For my generation the coronavirus lockdown is probably the biggest crisis we have ever had to face.

My parents, who both grew-up during the Second World War, would always say that "my generation were the lucky ones." Of course, they were right. We have never had to ensure the hardship of war, food rationing or a curfew.

So the lockdown has obviously come as a shock. Discovering that the majority of shops are closed and you can't go to your nearest bar for a drink or your favourite restaurant for a meal, is difficult to swallow. It's not really a major hardship; in the words of Good Morning Britain presenter, Piers Morgan, we are not being asked to "go over the top in the trenches" as our grandfathers or great grandfathers did during the First World War, we are just being asked to stay at home and watch telly. But I am happy to say that the same spirit which guided our parents through the hard times still exists today.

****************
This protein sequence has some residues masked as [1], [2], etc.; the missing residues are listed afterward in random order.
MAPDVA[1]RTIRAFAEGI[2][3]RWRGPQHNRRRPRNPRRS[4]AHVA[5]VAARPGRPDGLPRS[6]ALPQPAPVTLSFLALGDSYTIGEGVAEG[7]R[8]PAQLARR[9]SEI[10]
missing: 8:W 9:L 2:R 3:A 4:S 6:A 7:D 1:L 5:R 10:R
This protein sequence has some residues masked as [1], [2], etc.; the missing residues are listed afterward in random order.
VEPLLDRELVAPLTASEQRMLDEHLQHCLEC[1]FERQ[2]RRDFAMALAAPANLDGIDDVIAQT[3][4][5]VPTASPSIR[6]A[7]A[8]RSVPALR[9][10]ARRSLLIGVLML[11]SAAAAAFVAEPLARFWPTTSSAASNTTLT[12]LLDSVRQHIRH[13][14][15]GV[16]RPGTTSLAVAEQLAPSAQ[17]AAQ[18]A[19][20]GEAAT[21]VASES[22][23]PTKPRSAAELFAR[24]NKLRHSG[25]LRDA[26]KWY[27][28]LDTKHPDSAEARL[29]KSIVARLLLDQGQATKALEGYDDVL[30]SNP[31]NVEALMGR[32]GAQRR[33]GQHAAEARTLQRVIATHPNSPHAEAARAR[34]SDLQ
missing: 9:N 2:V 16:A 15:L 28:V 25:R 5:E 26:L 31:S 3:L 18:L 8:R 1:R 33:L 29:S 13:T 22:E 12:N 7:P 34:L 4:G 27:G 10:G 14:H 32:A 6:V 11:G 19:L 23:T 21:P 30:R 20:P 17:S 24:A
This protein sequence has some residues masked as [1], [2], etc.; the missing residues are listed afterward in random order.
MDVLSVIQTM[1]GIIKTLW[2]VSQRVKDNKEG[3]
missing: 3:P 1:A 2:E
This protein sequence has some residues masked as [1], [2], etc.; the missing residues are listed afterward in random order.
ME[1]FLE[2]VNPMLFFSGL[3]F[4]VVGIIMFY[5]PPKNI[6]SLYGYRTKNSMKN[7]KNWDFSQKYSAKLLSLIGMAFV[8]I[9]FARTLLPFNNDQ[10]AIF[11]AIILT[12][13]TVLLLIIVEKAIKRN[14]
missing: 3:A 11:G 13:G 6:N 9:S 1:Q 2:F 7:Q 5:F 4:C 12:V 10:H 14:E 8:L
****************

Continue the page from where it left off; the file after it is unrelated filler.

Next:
In Spain, every night, thousands of people go out on their balconies to applaud health workers and overall most people are taking the lockdown in good spirits.

In Britain the government asked for 250,000 volunteers to help the National Health Service, and they had 500,000 applications within hours.

There have been many examples of kindness and community spirit; neighbours who hardly spoke to each are now firm friends. We maybe the lucky generation but we do have a backbone and can cope.

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